happy obscura day!
i think that everyday should be obscura day. surely it could be celebrated more than once a year. i mean, c'mon a day to discover unusual places, back room tours and explore hidden wonders in your hometown. or anywhere else.
last year, the vancouver police museum held a special forensics tour. although i find the museum small and there's not a lot to see, the special events the museum holds are pretty cool. i had a lot of fun at their past ballistics and pathology workshops.
this year, the sun yat sen classical gardens offered tours exploring their grotto beneath ting mountain.
and had we not gone to chinatown a couple of weekends ago, i may have signed up.
but not only that, sean and i had fun walking all around chinatown, absorbing all the sights, textures and of course, the unmistakable smells.
when i was a child, i spent many a weekend in chinatown. it was where my mom did her shopping and where we went to eat dimsum. but like most cosmopolitan cities with a large chinese community, chinatowns are often run down. i like how there have been efforts in the past few years of trying to revive ours with trendy asian fusion restaurants, bars and lounges, upscale furniture store and art galleries. but it takes time and will be years before it doesn't have that DTES feeling anymore.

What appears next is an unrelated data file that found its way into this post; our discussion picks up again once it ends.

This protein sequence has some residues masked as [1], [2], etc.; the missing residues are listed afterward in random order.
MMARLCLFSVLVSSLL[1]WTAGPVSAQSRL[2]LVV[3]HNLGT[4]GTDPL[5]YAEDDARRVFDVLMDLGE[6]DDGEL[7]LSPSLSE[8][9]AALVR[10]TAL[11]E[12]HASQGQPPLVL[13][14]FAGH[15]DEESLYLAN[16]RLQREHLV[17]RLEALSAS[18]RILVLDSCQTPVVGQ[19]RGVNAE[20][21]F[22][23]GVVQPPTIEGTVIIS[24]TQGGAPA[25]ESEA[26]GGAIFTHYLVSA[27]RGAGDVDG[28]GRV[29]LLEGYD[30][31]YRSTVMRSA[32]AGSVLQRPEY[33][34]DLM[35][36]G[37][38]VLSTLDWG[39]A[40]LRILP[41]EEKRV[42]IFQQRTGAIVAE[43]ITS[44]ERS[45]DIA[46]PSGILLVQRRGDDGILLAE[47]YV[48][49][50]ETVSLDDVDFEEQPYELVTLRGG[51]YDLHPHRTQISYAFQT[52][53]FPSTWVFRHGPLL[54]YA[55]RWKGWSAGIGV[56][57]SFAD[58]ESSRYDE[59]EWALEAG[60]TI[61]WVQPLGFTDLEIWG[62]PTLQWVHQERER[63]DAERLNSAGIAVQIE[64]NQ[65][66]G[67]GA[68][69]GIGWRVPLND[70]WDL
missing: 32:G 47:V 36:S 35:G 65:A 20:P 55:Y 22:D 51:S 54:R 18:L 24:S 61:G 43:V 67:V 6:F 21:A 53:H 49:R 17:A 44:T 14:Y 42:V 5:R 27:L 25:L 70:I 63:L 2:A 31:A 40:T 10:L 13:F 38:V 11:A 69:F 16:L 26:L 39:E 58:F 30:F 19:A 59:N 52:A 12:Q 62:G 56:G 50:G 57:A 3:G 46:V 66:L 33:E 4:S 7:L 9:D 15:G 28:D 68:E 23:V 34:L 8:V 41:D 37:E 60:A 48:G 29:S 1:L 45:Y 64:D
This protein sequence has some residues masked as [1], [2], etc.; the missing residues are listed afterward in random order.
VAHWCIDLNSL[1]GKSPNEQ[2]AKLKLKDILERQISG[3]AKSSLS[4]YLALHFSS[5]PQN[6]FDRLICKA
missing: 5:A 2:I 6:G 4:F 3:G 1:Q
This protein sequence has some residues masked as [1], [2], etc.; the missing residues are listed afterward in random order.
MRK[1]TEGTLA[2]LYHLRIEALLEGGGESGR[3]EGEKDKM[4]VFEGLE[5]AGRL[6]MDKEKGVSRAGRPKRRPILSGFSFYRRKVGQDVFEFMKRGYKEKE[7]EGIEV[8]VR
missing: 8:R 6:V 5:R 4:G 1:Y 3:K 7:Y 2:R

still, if it was completely cleaned up, then it would be richmond now, wouldn't it?
the chinese business owners didn't mind that sean and i were taking pictures of their stands filled with strange delicacies. the most perturbing thing i saw for sale? dried silverfishes! how do they get so many silverfishes enough to fill an entire pail? buy them in bulk!
one cool photo i got was inside an herbal store. we were buying something, so i had hope the purchase would buffer any sort of resistance. but the owners seemed to be cool with it.
i was conflicted and yet fascinated at the same time checking out these preserved seahorses.
had they not reminded me of HR giger's artwork, i think i would've been more pertubed. as it were, i found myself appreciating how they look in their preserved state. is it wrong that i found them to be quite beautiful?